Haplotype structures and large-scale association testing of the 5 ' AMP-activated protein kinase genes PRK4A2, PRKAB1, and PRK4B1 with type 2 diabetes
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AMP-activated protein kinase (AMPK) is a key molecular regulator of cellular metabolism, and its activity is induced by both metformin and thiazolidinedione antidiabetic medications. It has therefore been proposed both as a putative agent in the pathophysiology of type 2 diabetes and as a valid target for therapeutic intervention. Thus, the genes that encode the various AMPK subunits are intriguing candidates for the inherited basis of type 2 diabetes. We therefore set out to test for the association of common variants in the genes that encode three selected AMPK subunits with type 2 diabetes and related phenotypes. Of the seven genes that encode AMPK isoforms, we initially chose PRKAA2, PRKAB1, and PRKAB2 because of their higher prior probability of association with type 2 diabetes, based on previous reports of genetic linkage, functional molecular studies, expression patterns, and pharmacological evidence. We determined their haplotype structure, selected a subset of tag single nucleotide polymorphisms that comprehensively capture the extent of common genetic variation in these genes, and genotyped them in family-based and case/control samples comprising 4,206 individuals. Analysis of single-marker and multi-marker tests revealed no association with type 2 diabetes, fasting plasma glucose, or insulin sensitivity. Several nominal associations of variants in PRKAA2 and PRKAB1 with BMI appear to be consistent with statistical noise.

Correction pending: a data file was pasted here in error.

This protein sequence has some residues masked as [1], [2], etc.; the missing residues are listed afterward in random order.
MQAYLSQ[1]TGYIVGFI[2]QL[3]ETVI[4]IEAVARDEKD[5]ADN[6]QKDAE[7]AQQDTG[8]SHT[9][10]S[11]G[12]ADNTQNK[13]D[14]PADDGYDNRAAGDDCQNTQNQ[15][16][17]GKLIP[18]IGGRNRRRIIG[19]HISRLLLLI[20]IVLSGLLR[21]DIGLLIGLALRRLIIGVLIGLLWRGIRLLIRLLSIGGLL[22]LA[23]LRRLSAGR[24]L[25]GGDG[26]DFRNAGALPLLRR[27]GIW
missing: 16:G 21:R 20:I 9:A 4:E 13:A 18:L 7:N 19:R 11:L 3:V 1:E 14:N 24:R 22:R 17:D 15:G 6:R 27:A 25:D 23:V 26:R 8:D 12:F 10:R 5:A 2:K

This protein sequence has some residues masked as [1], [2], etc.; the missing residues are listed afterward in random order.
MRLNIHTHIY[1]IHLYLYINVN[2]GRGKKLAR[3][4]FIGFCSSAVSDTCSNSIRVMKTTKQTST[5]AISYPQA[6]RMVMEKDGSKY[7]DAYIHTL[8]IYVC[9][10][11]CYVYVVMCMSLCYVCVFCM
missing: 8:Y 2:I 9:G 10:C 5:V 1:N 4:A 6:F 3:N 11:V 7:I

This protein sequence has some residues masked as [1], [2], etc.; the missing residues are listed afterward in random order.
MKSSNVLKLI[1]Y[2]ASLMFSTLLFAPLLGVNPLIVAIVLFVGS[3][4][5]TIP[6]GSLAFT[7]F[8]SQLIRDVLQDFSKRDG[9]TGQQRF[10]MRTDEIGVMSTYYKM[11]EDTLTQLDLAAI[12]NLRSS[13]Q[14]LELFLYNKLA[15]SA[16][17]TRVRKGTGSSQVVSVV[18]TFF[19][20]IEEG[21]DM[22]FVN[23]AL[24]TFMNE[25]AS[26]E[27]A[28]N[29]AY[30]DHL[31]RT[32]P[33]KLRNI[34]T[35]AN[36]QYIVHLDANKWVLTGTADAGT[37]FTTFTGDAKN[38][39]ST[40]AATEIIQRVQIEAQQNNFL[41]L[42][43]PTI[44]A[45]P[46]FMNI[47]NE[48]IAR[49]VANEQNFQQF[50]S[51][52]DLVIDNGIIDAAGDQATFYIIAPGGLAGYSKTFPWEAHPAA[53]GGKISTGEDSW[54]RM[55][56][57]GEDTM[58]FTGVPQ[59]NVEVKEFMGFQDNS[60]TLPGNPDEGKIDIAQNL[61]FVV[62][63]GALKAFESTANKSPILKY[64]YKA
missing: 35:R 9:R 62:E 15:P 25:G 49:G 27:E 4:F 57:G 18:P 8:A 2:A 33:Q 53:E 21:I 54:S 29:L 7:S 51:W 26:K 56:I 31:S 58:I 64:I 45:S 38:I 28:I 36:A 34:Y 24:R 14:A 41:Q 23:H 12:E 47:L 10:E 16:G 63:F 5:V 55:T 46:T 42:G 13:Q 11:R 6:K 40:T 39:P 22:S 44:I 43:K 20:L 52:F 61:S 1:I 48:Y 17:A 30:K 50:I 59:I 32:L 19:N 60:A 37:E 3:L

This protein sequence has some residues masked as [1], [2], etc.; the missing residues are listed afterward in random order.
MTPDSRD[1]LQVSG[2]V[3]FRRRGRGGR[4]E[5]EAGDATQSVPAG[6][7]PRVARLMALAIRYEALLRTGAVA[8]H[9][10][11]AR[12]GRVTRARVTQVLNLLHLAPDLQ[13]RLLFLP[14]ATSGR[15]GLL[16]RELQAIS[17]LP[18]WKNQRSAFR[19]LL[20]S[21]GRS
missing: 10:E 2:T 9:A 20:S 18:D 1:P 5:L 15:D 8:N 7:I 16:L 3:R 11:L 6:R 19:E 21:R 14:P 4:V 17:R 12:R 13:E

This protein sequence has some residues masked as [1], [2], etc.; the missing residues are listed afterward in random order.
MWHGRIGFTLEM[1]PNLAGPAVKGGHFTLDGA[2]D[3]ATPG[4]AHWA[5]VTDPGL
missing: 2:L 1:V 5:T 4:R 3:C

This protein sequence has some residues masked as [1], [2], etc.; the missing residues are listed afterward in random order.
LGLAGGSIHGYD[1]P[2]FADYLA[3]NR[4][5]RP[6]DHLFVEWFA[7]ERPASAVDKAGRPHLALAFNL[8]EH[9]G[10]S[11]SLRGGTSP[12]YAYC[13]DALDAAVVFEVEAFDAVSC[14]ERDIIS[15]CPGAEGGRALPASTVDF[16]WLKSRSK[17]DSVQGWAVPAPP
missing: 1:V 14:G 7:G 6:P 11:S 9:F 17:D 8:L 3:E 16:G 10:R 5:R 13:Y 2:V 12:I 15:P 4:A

|Research areas and keywords||
Subject classification (UKÄ) – MANDATORY
|Publication status||Published - 2006|